In some instances, TFI was called upon to mediate extremely sensitive cultural challenges, as some of the women teachers faced family resistance to their attending the Summer Training Institute. In these instances, Salech met with family members to allay their concerns and to assure them that the women’s religious and cultural needs would be respected. It is unlikely that these women would have been able to attend the training – and thus become teachers - without TFI’s dedicated outreach efforts.
Naomi Summer Training Institute: The new Bedouin-Israeli teachers were fully integrated into the Naomi Summer Training Institute and broader TFI community, while continuing to receive culturally-appropriate support and guidance. Throughout the training, the new teachers were accompanied by two veteran Bedouin-Israeli teachers who served as Leading Teachers. These teachers served as inspiring role models and provided practical guidance.
All 13 of the new teachers completed the five-weeks of the training, making new connections and opening to new cultural and intellectual experiences. The Summer Institute culminated in a two-week Summer School, where teachers had the opportunity to practice their new skills in real, Arabic-speaking classrooms.
Looking Forward: In the current school year, TFI is working to expand the outreach initiative in the Bedouin sector, with the goal of recruiting 22-25 new teachers for Cohort 8 (which will begin teaching in the 2017-2018 school year).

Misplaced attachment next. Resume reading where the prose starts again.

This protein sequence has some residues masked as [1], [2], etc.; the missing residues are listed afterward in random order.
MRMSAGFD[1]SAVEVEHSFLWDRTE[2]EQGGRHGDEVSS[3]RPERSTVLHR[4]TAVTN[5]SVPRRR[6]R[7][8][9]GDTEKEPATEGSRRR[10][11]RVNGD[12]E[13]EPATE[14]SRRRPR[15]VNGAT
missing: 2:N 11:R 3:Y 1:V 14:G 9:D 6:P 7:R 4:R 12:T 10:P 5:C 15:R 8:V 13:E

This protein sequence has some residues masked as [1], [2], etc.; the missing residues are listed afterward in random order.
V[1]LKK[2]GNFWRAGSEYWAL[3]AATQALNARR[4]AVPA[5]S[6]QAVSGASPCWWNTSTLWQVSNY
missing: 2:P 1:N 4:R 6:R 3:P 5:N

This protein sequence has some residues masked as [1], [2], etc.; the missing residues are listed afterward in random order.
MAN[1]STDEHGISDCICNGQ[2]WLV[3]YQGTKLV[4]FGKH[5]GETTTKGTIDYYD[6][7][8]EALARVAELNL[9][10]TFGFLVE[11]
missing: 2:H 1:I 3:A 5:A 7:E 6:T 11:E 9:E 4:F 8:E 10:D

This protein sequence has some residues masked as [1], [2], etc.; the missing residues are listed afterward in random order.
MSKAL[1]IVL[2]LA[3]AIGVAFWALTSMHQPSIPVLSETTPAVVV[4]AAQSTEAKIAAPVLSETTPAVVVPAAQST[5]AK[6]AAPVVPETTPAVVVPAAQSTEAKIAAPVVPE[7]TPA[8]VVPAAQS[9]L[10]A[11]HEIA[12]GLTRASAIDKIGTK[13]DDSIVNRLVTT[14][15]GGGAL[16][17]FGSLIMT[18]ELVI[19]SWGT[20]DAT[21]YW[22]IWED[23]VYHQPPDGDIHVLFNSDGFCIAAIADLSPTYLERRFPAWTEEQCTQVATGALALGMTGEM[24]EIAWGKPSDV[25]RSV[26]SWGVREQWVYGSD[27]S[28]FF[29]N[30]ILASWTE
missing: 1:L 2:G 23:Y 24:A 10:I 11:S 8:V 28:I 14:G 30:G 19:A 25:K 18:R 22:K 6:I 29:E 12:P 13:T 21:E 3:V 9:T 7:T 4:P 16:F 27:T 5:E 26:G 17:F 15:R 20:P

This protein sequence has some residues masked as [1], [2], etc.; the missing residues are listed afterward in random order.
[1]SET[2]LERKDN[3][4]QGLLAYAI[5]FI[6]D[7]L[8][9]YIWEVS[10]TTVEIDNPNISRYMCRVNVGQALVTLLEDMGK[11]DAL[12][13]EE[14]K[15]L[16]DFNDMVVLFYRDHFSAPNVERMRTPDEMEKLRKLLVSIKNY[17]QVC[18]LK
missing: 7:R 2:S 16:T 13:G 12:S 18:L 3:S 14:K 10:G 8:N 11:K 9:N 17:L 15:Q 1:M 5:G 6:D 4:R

The breakthrough in recruiting, placing, and training Bedouin-Israeli teachers was made possible thanks to TFI’s dedicated outreach initiative, which was led by a respected professional from the Bedouin-Israeli community. Not only did the initiative succeed in recruiting 13 excellent new teachers, but TFI forged connections that will be critical to the ongoing efforts to deepen our presence in Bedouin-Israeli communities in the Negev.
New Teacher Profile: Pachri Abu Alkean
Thirty-five year-old Pachri, from the Bedouin village of Hura, came to TFI after a brief career as a chemical engineer. “After one year working at the Dead Sea Works, I realized that all of these chemicals and machinery were not for me.”
When he learned about TFI, he immediately felt a connection. “Wow! This is what I was looking for!” he described, continuing “If I work at the Dead Sea Works, I can only help myself. If I work in education, I can impact many people’s lives. At 6am on the first day of registration I signed up on TFI’s website.”
TFI’s Director of Outreach in the Bedouin-Israeli community provided intensive support throughout the selection process. “Salech really helped me. He gave me more information about TFI, which helped me feel more and more connected to TFI and its mission,” he explained. Salech also assisted him in preparing for the Assessment Center and personal interviews, which he passed with flying colors.
On September 1, 2016, Pachri entered the classroom as a new TFI teacher. He teaches mathematics at the Al Salam high school in Hura, in addition to serving as a homeroom teacher.
“I am enjoying every minute,” he exclaimed. “I hope that more young people who believe what I believe will join TFI.”